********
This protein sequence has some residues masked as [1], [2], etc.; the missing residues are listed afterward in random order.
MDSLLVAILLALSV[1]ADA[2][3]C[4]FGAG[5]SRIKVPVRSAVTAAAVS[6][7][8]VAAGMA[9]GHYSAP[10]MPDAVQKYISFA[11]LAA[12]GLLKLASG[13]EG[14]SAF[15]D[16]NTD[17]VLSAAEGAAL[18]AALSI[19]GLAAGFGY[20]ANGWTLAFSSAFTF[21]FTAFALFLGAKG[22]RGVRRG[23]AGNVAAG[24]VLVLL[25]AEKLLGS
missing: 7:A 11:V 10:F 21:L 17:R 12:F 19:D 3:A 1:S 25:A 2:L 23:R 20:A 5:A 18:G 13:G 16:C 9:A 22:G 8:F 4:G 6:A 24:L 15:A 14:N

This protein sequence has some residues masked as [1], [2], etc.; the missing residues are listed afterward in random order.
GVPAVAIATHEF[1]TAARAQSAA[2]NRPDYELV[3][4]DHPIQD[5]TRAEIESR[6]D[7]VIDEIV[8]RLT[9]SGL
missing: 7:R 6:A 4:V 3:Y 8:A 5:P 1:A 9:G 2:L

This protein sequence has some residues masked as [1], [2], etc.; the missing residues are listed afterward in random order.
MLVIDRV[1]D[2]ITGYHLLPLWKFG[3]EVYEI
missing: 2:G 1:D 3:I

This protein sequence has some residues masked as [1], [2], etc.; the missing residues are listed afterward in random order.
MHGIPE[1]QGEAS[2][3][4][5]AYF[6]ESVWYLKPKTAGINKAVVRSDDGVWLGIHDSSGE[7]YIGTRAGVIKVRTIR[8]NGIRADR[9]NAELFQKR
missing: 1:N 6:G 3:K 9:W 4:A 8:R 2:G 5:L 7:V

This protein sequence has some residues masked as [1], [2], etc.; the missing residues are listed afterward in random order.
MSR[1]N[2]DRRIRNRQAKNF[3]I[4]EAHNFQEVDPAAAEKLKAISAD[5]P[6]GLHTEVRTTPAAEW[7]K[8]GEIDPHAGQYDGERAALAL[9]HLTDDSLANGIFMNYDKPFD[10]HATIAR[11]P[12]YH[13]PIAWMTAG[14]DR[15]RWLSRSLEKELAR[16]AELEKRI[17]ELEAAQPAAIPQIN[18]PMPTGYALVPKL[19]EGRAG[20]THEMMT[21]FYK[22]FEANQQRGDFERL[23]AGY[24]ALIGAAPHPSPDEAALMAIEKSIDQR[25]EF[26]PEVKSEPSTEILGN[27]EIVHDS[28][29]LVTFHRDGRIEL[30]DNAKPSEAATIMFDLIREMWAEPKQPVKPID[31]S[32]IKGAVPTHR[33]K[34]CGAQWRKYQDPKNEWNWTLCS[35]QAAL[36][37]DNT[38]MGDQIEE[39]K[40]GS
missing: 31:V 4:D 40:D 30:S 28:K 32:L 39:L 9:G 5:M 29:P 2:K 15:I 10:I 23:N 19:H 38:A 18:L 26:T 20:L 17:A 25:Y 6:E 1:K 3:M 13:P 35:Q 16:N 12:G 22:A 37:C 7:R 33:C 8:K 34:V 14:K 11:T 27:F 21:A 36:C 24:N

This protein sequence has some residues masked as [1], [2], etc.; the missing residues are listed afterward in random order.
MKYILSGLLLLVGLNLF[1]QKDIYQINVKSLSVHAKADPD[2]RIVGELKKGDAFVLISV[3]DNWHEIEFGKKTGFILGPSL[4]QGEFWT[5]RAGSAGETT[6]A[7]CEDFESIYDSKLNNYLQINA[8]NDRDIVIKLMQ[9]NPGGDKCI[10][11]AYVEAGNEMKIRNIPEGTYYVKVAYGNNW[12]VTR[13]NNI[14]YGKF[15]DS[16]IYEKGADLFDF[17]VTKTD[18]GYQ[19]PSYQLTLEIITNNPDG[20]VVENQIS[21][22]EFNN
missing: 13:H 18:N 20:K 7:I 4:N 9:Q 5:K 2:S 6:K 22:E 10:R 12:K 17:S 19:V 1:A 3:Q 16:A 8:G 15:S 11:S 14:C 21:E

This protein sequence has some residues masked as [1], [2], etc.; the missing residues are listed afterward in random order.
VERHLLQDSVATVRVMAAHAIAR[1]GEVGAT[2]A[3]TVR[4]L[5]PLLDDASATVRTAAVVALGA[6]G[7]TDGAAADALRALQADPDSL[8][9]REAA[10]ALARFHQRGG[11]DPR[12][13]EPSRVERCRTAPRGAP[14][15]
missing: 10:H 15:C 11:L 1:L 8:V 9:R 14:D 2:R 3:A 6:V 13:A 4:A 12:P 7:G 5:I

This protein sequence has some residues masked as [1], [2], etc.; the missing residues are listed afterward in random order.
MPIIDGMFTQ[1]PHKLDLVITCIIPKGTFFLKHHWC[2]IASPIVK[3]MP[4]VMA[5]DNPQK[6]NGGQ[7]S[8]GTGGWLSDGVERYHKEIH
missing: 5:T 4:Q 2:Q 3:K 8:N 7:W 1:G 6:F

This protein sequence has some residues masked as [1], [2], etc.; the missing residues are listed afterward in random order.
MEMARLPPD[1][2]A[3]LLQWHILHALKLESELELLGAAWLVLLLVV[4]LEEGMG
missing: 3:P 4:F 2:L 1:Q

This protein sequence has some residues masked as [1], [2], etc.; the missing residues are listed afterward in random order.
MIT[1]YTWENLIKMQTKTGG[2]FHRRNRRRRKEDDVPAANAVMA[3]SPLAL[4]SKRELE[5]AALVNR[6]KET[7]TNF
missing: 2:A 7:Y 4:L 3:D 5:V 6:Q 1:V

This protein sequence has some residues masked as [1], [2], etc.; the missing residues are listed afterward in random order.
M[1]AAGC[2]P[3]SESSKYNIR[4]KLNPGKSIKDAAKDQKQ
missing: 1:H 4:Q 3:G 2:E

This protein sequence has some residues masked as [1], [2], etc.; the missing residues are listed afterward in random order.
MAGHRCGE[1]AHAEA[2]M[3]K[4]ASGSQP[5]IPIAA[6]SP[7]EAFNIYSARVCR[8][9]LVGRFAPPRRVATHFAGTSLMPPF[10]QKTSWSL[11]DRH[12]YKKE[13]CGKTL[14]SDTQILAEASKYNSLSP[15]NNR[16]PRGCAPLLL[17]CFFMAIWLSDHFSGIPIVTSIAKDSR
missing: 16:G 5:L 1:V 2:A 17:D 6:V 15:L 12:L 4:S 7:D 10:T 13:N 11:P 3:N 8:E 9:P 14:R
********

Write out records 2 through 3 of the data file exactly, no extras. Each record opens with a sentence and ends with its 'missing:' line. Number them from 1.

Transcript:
This protein sequence has some residues masked as [1], [2], etc.; the missing residues are listed afterward in random order.
GVPAVAIATHEF[1]TAARAQSAA[2]NRPDYELV[3][4]DHPIQD[5]TRAEIESR[6]D[7]VIDEIV[8]RLT[9]SGL
missing: 7:R 6:A 4:V 3:Y 8:A 5:P 1:A 9:G 2:L

This protein sequence has some residues masked as [1], [2], etc.; the missing residues are listed afterward in random order.
MLVIDRV[1]D[2]ITGYHLLPLWKFG[3]EVYEI
missing: 2:G 1:D 3:I